Seven Siblings, Two Houses, and No Will
Let’s talk about Dave and what I like to call the case of the seven siblings.
Back in the 1920’s, Dave’s grandparents bought a 5-acre farm in southeast Texas. They raised ten children there. One of them was Dave’s father, who continued to live on the farm after his parents died.
Dave’s parents raised seven children (including Dave) on the farm. Although Dave moved away, two of his siblings and their families continue to live on the property.
Meanwhile, Dave went on to own a successful oilfield service company. In fact, he did so well that he sold the company and retired at age 55 to pursue his love of writing.
Dave’s siblings haven’t done so well. Ever since his parents died, Dave has paid the property taxes for the farm even though he doesn’t live there. He’s glad to do it, because his two siblings otherwise couldn’t afford a place to live (other than with him).
Who Owns the Property?
Here’s the problem. Dave’s grandparents never left a will.
According to Texas law, when they died the property was split equally between all ten of their children.
Then, if any of their children passed away, their interest was split among their descendants. And so on.
There are a total of 43 descendants (children, grandchildren, etc.) of the original property owners. That means 43 people with some degree of legal ownership of the property.
Dave thought he was the official owner because he’s been paying the property taxes. Not true. His ownership level is the same as his siblings; they all inherited one-seventh of their father’s one-tenth share.
Likewise, his two siblings who’ve been living on the property don’t own any more than he does.
And just to make everything even more confusing…none of the descendants have made any kind of estate plan.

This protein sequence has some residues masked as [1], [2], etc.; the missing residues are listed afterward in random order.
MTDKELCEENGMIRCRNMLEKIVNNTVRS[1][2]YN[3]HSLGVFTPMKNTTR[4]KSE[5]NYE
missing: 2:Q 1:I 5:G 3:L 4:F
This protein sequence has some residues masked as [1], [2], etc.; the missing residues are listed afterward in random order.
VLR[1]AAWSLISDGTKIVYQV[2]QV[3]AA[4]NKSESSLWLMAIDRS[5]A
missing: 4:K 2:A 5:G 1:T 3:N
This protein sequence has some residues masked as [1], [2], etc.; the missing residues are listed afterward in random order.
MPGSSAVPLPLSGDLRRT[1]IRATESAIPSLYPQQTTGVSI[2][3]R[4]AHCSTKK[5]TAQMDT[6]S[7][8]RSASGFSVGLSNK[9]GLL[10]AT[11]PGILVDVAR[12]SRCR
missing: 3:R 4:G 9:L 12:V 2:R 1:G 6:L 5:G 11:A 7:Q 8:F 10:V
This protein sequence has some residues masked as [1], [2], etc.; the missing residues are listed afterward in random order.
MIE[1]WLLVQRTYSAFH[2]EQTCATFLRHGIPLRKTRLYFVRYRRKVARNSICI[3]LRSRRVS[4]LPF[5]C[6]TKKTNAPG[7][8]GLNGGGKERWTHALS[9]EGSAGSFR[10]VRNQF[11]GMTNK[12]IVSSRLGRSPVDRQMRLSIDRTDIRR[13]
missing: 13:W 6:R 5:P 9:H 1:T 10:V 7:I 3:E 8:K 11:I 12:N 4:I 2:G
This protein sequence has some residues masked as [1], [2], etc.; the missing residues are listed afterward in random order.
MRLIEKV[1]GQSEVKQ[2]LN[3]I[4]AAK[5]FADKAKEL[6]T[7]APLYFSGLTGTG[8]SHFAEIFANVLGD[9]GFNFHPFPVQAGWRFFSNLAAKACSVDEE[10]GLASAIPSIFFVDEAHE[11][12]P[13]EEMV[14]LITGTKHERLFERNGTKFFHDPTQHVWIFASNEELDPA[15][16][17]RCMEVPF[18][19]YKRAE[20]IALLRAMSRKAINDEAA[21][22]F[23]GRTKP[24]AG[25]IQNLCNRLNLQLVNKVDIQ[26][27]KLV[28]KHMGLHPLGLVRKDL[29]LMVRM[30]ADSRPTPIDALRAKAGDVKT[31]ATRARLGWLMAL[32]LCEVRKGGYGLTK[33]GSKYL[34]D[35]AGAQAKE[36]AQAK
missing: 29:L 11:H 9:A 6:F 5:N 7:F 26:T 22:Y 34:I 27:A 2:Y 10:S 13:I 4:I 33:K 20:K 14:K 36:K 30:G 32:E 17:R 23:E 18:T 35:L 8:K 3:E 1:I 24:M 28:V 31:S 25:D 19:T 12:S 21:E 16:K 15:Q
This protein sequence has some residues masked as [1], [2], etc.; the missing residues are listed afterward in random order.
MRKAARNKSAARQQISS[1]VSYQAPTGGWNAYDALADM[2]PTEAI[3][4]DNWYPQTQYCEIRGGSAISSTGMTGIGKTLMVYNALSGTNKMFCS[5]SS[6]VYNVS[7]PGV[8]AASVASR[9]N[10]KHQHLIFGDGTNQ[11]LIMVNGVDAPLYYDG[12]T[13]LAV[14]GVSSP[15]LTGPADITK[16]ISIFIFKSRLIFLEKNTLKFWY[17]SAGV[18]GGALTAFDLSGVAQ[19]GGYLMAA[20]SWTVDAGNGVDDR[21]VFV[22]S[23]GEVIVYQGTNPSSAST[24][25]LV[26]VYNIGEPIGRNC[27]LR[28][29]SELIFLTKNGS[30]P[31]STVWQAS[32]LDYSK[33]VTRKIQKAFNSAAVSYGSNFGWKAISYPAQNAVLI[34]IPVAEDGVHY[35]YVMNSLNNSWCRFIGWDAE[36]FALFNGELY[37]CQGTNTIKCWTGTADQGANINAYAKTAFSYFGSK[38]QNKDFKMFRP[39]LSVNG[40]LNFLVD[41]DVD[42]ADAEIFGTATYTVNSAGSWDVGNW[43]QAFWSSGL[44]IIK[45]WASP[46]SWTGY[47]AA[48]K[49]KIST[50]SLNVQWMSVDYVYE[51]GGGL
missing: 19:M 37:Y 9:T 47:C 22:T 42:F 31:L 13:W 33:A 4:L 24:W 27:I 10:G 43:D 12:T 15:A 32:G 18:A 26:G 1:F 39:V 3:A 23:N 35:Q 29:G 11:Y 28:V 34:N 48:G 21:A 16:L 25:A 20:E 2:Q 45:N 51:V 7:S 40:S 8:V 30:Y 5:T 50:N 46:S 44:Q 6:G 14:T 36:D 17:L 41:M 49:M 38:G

The current messy ownership situation makes it almost impossible to do anything with the property.
Let’s assume someone wanted to rent part of the property to farm it. Or a developer wanted to buy part and subdivide it.
They would need to get agreement from each individual owner. In other words, 43 separate legal agreements.
Putting that together would take a lot of time and attorney’s fees. And if one person objects, there’s no deal.
Another issue: if Dave were the property owner, he would qualify for a homestead exemption to offset some of the property taxes he’s been paying. Unfortunately, the current situation doesn’t allow that.
What Can Be Done?
Obviously, having 43 separate property owners isn’t a desirable situation. We can’t roll back the clock to Dave’s grandparents, but the situation can be helped moving forward.
There are a few ways to work around the situation.
- Dave can get all of the heirs to give him power of attorney. This would allow him to act in everyone’s interests…if he can get everyone to buy in.
- Dave can try to get all of the heirs in each family to give their powers of attorney to one person. This would reduce the number of people who needed to sign off on any agreement.
Obviously, either requires getting all 43 separate owners to give someone power of attorney. This will take time. In fact, Dave has been working toward something like this for five years.
What is the Point of This Story?
This can happen to any family that owns property. Without proper documentation (like a will, trust, or transfer of title), ownership gets split between heirs.
After a couple of generations go by, like with Dave’s family, property ownership can get so complex that doing anything that would benefit all of the heirs (like renting or selling) becomes virtually impossible.
Also, complex ownership can cause potential tax problems. In the worst-case scenario, the family could lose the property due to non-payment of taxes.
Don’t be like Dave’s family. If you own property, have an experienced estate attorney make sure your estate documents reflect your wishes and legally protect you, your family, and your estate.
Remember: we can’t predict your future, but we can help you protect your legacy.